What is the Drug Court Process?
If the court (Local or District) deems that you appear eligible and willing, it has a duty to refer you to the Drug Court. If it finds this, the Magistrate or Judge at the court will make an order referring the matter to the Drug Court closest to where the person resides.
The court officer will then contact the relevant Drug Court Registry, providing details of the referral.
Prior to being brought before the Drug Court, the Registry staff will conduct a preliminary eligibility screening based on the location of residence and your age.
It is important to note that where there are more eligible applicants than there are available program places, a weekly random selection process occurs. Practically, due to the number of matters referred to the court, this almost always occurs.
It involves a randomised ballot which will determine which offenders are assigned to available places on the program.
The registry of the Drug Court will then notify the court which referred the offender regarding the outcome of the referral after 1pm on ‘ballot day’.
This is Mondays for the Hunter Region and Dubbo, and Thursdays for Parramatta and Sydney.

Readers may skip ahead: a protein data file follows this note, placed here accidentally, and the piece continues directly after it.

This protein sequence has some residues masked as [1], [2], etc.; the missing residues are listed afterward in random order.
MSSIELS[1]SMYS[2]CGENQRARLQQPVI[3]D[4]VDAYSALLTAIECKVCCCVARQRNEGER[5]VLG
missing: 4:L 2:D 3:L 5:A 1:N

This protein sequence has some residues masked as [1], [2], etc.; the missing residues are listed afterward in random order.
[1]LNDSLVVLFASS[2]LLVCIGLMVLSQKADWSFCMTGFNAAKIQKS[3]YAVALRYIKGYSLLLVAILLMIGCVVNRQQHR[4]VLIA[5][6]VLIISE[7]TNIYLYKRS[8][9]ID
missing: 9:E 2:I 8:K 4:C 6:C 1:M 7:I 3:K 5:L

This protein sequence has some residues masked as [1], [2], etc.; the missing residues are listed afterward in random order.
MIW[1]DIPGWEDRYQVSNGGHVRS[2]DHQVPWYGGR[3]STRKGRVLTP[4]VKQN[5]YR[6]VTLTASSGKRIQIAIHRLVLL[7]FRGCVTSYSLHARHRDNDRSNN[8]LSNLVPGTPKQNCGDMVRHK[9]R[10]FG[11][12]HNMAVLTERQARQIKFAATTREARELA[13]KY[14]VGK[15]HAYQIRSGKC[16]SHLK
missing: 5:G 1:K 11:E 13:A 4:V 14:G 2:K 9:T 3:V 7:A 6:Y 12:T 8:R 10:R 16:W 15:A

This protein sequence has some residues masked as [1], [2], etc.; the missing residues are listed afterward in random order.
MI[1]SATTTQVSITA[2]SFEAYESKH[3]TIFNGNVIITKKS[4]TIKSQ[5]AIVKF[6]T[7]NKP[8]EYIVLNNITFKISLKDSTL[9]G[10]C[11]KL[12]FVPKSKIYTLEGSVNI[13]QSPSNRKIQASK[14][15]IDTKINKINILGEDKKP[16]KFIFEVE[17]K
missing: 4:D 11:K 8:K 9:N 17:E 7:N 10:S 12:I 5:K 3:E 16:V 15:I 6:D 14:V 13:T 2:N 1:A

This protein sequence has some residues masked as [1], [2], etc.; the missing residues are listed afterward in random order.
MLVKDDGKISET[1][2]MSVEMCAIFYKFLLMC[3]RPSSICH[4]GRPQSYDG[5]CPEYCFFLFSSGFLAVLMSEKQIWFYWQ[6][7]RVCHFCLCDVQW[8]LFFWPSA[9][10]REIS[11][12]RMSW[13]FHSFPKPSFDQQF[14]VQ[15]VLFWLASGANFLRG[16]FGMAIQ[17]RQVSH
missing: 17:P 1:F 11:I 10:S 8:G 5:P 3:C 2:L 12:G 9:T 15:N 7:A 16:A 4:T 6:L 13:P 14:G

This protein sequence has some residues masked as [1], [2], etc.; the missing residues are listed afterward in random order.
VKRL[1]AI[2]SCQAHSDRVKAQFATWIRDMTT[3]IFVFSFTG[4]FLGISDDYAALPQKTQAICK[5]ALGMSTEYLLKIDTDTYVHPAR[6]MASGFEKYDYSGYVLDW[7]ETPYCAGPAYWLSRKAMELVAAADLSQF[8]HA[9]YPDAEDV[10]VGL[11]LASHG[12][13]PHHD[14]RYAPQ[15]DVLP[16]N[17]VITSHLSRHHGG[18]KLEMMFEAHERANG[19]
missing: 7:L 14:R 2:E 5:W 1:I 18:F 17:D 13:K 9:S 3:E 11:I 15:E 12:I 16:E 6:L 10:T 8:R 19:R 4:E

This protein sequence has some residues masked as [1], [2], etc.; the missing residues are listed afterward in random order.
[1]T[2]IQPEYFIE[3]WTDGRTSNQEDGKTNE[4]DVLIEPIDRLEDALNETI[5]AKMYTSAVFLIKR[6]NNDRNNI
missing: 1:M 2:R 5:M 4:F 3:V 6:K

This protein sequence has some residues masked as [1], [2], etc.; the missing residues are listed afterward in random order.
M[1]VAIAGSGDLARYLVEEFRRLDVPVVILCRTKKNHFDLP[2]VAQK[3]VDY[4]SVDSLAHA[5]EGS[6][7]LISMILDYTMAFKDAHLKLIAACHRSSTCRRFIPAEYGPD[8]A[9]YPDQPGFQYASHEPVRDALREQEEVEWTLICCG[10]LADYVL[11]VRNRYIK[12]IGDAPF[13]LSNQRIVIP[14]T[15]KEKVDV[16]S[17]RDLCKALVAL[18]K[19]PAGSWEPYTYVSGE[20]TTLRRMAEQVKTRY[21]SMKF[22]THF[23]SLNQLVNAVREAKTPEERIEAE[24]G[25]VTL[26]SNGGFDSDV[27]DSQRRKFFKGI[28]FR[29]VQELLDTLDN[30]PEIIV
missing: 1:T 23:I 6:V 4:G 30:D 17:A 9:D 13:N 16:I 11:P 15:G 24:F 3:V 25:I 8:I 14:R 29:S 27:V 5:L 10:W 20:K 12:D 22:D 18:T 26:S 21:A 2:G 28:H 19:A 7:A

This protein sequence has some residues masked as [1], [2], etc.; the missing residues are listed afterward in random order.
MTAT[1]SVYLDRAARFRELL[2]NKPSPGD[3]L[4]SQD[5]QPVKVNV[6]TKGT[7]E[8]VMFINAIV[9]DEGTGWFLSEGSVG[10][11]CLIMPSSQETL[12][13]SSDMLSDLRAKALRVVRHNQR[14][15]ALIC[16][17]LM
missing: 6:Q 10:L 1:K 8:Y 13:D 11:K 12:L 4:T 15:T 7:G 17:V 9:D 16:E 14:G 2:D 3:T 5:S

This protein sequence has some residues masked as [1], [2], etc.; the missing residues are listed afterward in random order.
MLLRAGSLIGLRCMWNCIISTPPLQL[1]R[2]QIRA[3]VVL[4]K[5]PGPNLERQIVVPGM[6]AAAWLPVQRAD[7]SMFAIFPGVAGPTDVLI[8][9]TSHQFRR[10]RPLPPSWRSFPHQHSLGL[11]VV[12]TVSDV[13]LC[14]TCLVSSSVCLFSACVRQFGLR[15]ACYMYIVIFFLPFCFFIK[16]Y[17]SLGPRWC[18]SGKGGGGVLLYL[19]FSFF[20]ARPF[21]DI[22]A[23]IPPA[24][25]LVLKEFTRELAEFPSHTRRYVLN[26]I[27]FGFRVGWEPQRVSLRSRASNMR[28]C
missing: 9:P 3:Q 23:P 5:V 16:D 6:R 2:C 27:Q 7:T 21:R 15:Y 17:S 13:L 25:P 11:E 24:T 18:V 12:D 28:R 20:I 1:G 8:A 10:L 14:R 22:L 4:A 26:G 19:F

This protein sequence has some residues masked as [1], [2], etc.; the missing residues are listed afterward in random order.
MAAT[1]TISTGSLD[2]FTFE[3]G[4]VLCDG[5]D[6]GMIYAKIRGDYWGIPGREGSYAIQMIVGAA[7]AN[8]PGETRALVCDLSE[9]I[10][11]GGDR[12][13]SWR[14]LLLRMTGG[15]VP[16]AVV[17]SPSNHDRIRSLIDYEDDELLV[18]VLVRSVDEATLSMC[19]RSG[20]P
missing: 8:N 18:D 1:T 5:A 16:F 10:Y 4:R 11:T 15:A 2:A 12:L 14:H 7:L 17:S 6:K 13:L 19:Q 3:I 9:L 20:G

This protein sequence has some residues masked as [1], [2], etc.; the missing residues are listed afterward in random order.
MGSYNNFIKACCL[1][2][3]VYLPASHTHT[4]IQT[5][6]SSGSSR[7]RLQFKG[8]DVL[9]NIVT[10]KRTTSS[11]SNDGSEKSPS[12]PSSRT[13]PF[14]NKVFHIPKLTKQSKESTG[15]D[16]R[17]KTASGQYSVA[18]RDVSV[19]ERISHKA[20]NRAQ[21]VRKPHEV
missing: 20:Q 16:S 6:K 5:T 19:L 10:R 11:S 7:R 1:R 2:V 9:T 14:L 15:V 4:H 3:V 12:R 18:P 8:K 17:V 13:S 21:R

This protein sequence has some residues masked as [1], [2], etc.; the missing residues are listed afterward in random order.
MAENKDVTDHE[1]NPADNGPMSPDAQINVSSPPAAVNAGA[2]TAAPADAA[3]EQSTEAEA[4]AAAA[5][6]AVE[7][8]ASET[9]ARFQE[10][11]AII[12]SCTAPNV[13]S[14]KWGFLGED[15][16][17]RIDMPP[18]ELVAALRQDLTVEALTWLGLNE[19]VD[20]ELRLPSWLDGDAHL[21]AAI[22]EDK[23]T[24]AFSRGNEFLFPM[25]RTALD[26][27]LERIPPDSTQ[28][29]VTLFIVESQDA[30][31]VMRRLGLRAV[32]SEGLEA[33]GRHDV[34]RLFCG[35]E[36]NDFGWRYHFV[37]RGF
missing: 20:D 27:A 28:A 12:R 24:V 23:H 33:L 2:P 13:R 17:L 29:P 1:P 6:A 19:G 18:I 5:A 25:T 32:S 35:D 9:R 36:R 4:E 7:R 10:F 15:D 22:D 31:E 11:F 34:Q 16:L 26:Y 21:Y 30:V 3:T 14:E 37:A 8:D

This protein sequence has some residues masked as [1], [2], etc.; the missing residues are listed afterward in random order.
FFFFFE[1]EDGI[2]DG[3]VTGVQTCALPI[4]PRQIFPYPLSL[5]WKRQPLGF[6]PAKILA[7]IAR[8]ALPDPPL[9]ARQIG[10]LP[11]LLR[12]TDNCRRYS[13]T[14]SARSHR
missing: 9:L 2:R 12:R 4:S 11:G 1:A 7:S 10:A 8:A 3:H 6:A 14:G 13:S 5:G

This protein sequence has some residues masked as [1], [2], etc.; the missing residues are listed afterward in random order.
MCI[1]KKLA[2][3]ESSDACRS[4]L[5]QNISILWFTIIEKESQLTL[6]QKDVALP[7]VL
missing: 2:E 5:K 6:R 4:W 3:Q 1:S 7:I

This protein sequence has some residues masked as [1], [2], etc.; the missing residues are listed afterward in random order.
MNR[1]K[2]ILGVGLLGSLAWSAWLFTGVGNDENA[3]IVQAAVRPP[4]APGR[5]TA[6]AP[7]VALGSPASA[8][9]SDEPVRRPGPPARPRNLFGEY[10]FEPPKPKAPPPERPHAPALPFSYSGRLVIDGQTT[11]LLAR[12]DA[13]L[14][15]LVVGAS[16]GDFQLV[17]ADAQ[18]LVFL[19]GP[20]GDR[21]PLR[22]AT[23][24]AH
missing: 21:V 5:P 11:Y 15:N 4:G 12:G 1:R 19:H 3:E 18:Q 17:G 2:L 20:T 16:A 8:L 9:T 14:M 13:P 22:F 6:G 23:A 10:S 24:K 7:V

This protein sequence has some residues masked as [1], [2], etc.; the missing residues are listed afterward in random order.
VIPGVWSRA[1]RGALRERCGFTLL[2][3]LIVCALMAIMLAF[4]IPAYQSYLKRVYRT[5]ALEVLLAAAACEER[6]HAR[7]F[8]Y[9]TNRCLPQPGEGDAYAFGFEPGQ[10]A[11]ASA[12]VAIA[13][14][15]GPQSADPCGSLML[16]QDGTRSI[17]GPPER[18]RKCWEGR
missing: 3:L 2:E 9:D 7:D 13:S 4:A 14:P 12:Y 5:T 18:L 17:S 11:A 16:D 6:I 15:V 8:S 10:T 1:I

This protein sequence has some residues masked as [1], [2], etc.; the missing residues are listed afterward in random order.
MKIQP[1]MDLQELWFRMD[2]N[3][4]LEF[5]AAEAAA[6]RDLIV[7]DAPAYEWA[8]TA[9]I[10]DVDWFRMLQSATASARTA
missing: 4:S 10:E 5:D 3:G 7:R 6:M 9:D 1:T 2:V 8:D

During a first appearance before the Drug Court, preliminary inquiries will be made regarding eligibility, primarily focused on evaluation of drug dependency.
Justice Health will conduct a preliminary health assessment and further investigations as to the offender’s eligibility will be made.
Subsequently, an offender can formally be deemed eligible, and enter the ‘assessment and detoxification’ stage.
If the court decides that an offender is eligible, they will be remanded into custody for detoxification and assessment. Eligible offenders are held in the ‘Drug Court Unit’ which is annexed to the main clinic of the MRRC and separated from the main prison inmates.
It is compulsory for Drug Court participants to enter custody. This is applicable even where you were referred to the court whilst on bail (i.e., in the community) whilst prior proceedings were on foot.